Origins and Opportunity
David’s interest in the industry initially emerged in the way that many new discoveries do: opportunities presented after graduating. Since then, however, the work to follow has been anything but linear. “Everything is different,” says David. “Whether it be working with a heat exchanger, valve, pump or a pressure fit, everything is a unique challenge.” Across his experiences, David notes that what he enjoys most is the element of diversity. “It is not necessarily the same calculation or boilerplate item repeated time and time again.”
When it comes to David’s professional journey, he is backed by a resume packed with variety. Having begun his work as a project engineer at Nuclear Logistics, which involved writing test plans and overseeing test equipment for the nuclear-related quality assurance program, he moved to design work and site modifications. This work encompassed anything from replacing pumps affected by chemical corrosion to reviewing the heat exchangers in cooling water systems. From there, he moved into providing consulting expertise on the performance limitations and failure analysis of clients’ products, employing strain gages and oscilloscopes to isolate a given product’s particular stresses.
Trial, Error, Repeat
The rewards of the work do not come without their challenges, of course. The personal research involved in catching up to speed on a particular sub-issue while maintaining a quick turnaround is among the heftier tasks, David notes. “Sometimes, the challenge is learning a programming language in order to write the script and automation needed for a particular analysis at a particular time,” he shares. “It is a learning curve when you have to conduct a calculation analysis in time, while also learning the entire infrastructure or model behind it to be able to properly apply it.”
As is the case with most complex industrial applications, David has encountered his share of troubleshooting pump-specific obstacles. He notes that increasing flow rates or transfers is a common goal in pump processes and, as such, the impellers are highly analyzed to reach better performance — while maintaining the same body and frame. This involves changing out the cover to get a different curve characteristic, in addition to the full analysis required of such a process.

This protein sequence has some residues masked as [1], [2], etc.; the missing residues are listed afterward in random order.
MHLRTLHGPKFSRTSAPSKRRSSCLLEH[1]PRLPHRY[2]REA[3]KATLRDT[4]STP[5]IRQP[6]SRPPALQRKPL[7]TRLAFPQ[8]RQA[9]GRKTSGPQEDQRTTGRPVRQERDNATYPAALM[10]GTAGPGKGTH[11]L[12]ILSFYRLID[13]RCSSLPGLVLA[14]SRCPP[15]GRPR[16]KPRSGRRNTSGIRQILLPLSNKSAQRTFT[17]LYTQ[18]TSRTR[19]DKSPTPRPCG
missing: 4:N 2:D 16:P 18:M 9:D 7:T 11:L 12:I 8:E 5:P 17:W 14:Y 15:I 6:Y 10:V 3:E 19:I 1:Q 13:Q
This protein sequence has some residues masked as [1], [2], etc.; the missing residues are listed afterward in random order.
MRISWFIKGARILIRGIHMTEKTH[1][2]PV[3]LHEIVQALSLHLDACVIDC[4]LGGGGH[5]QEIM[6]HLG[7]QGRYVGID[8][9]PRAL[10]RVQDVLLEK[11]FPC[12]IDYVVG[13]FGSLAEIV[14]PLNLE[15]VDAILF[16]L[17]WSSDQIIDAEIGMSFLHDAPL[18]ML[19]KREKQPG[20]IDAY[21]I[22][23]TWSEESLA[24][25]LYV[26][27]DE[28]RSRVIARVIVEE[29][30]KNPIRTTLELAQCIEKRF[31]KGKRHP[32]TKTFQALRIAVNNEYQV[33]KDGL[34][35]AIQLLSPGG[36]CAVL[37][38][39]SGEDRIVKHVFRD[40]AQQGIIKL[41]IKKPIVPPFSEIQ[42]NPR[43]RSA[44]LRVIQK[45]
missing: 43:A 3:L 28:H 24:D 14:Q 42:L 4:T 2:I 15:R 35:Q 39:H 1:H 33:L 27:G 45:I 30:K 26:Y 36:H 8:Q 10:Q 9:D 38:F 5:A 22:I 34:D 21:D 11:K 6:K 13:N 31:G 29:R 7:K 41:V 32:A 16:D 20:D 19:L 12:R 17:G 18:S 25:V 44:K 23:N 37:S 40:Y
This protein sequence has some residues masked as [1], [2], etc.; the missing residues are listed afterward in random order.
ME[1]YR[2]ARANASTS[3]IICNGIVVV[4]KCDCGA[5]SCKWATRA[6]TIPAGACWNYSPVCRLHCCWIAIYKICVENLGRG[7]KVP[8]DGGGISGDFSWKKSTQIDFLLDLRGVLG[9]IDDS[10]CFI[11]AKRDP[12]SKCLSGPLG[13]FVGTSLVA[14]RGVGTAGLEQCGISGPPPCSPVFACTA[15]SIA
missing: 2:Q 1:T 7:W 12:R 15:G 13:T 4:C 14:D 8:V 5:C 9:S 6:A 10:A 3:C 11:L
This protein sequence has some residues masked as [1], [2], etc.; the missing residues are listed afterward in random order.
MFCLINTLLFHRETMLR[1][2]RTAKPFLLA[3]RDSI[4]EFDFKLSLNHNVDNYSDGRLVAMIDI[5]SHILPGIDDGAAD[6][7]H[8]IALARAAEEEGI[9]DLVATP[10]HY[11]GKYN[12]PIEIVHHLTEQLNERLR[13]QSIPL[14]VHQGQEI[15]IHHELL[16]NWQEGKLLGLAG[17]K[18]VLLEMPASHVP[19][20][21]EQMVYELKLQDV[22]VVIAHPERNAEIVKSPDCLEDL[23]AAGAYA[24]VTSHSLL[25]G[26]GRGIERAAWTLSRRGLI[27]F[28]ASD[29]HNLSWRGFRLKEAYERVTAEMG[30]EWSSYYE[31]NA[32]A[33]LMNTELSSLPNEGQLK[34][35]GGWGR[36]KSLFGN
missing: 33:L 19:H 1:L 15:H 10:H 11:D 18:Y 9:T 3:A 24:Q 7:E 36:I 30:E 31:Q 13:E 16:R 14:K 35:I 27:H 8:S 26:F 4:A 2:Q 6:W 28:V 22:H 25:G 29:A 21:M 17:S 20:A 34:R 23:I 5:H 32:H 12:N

“There are different power groups at play,” David says. “You may have to parallel systems or check the flow of balancing between two different loops, depending upon which pump is running at the time, as well as the transients flipping between them. In one instance in David’s work, a case crossed his path in which hydrazine injection pumps were added. “Because this is a very high pressure, low volume pump and hydrazine is such a toxic chemical, this displacement pump was doing everything that it could,” David explains. “But the maintenance guys were having to go through and rebuild the seals every three weeks.”
The case at hand was a particularly high-managed item, and David put his efforts into researching the seals, along with other pumps and alternative solutions. Eventually, it was decided that they would employ more of the same pump in parallel. “I always have a backup pump,” David shares. “But if one pump is broken and one is running, we are able to rotate them back and forth. “From a design side, we basically made it for a quick release that the maintenance guys could take out easily. Since they have done it so often, they were very good at it.” Instead of trying to make something overly robust, David says, he incorporated a disposable perspective in order to aid in the maintenance process. “That is what the maintenance guys wanted, so that is what I let them have. I am there to try to make their lives easier.”
David Wilhite, Mechanical Systems Engineer
Alongside technical challenges, however, the looming theme of obsolescence is one that cannot go ignored. “It is something that we are constantly encountering in the industry,” David expresses. He explains that most nuclear power plants were constructed in the 1970s and 1980s, and that the original plants were given a 40-year life. Those plants that could prove that they were well- maintained over those 40 years were allowed to apply for a 20-year extension, which would provide 60 years of life — and, to be granted those extra 20 years, major pieces of the plant would often have to be replaced entirely. However, many manufacturers did not support that obsolescence over the 60-year timeframe. Many times, equipment had to be reengineered, reverse engineered or redesigned.
Regarding the standards at play in such a process, David indicates that the nuclear industry has a unique Quality Assurance (QA) regulatory program executed by the Nuclear Regulatory Commission (NRC), similar to ISO. However, the one specific to the nuclear industry has included several unique elements for purposes of traceability, manufacturing oversight and QA testing that have different expectations than a traditional ISO program. David notes that many of the manufacturers no longer maintain the nuclear industry QA program, so they would “run the matter through Nuclear Logistics, put the QA umbrella on it for the oversight and then supply it to the power plants under the nuclear quality program.” This was being done when it came to the reengineering of obsolete parts or finding the equivalent replacement, as well as redesigning systems to accommodate the redesign itself. “That is where I wore various hats in the process,” David says.